5

I have made the following function to count how many C-u prefixes a command was given (assuming it is called interactively), but I feel this is a common-enough problem that there should be a built-in function (or a package that solves this problem more robustly). Is there a better way to do this?

(defun tmp:how-many (arg)
  ;; Return zero if `arg' is 1 or nil
  (if (or (null arg) (equal arg 1)) 0
    ;; If `arg' is a list (as it is when called interactively), extract
    ;; the number.
    (when (listp arg)
      (setq arg (car arg)))
    ;; Recurse
    (if arg
        (1+ (tmp:how-many (/ arg 4)))
      0)))

(defun tmp:test (arg)
  (interactive "P")
  (message "%S" (tmp:how-many arg)))
  • 1
    I simply use a cl-case statement of 4,16,64,.., t. In absence of prefix, the 't' case will be evaluated. – Kaushal Modi Dec 6 '14 at 18:59
  • If you are asking about practical uses then I think it makes little sense to look for handling an arbitrary number of C-us. If you are expecting users to use more than, say, five C-us then you are probably really stretching it. In practice, from zero to three is plenty. And in any case you need to distinguish the cases, whether you test 1, 2, 3 or 4, 16, 64. – Drew Dec 9 '14 at 4:57
  • @Drew Absolutely agree on all counts. As with a lot of my questions (here and elsewhere), this one arises from sheer curiosity – not necessarily any overtly practical application. Still, I think the answers below are generally useful :) – Sean Allred Dec 9 '14 at 5:12
5

I will assume that you want to distinguish only uses of a plain prefix arg, e.g., C-u, C-u C-u, C-u C-u C-u, etc., and not uses of a numeric prefix arg, e.g., C-u 23, C-9, C-- 5.

Test both, in order:

  1. Whether the value of current-prefix-arg is a cons, using consp. If not, then a plain prefix arg was not used.

  2. The prefix-numeric-value of current-prefix-arg, to see which power of 4 it is.

For example:

(if (consp current-prefix-arg)
    (case (prefix-numeric-value current-prefix-arg)
      (4   (do-C-u-stuff))
      (16  (do-C-u-C-u-stuff))
      (64  (do-C-u-C-u-C-u-stuff))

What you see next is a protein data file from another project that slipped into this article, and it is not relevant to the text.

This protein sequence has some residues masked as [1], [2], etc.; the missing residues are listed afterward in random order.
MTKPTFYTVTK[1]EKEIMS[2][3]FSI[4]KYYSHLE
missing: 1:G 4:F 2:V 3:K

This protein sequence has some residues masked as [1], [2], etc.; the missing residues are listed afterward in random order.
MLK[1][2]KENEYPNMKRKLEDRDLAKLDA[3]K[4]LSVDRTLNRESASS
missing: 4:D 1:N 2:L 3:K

...)
  ...) ; Do something for absent prefix arg or non-plain prefix arg

case is a macro from the CL libraries. Use (eval-when-compile '(require 'cl)). (Or you can use cl-case, if your Emacs version has it.)

  • Is there an alternative for case from cl-lib? – Sean Allred Dec 7 '14 at 15:09
  • Yes, cl-case is the same thing. – Drew Dec 7 '14 at 15:56
  • @Sean The hyperlink in my comment to your question takes you to an example of cl-case use. – Kaushal Modi Dec 8 '14 at 0:29
  • I'm going to accept this answer because it more fully addresses how one would handle prefix args, but I think it should be used in conjunction with my logarithm trick for clarity of code :) thanks! – Sean Allred Dec 9 '14 at 4:01
  • 1
    Note that an absent prefix argument (nil) is returned as 1 by prefix-argument-numeric-value – Sean Allred Dec 9 '14 at 4:03
6

Assuming you only want to understand arguments given using only C-u, you can use a base-four logarithm:

(defun tmp:how-many (arg)
  (when (consp arg)
    (truncate
     (log (car arg) 4))))

Note that such a function is doomed to fail if a sequence like C-3 M-x tmp:test is used; the only appropriate response to such usage is to signal an error or return nil, which was what I do here. (Returning arg would imply ambiguous results between, e.g., C-3 M-x tmp:test and C-u C-u C-u M-x tmp:test.)

  • 2
    +1 for a logarithm with base 4! I wish I could give a +2 for extreme cleverness. Only minor suggestion would be to wrap the log in a truncate, since log returns a float and you probably want an integer. – Dan Dec 6 '14 at 22:14
  • @Dan ah, yes! Good idea :) – Sean Allred Dec 6 '14 at 22:15

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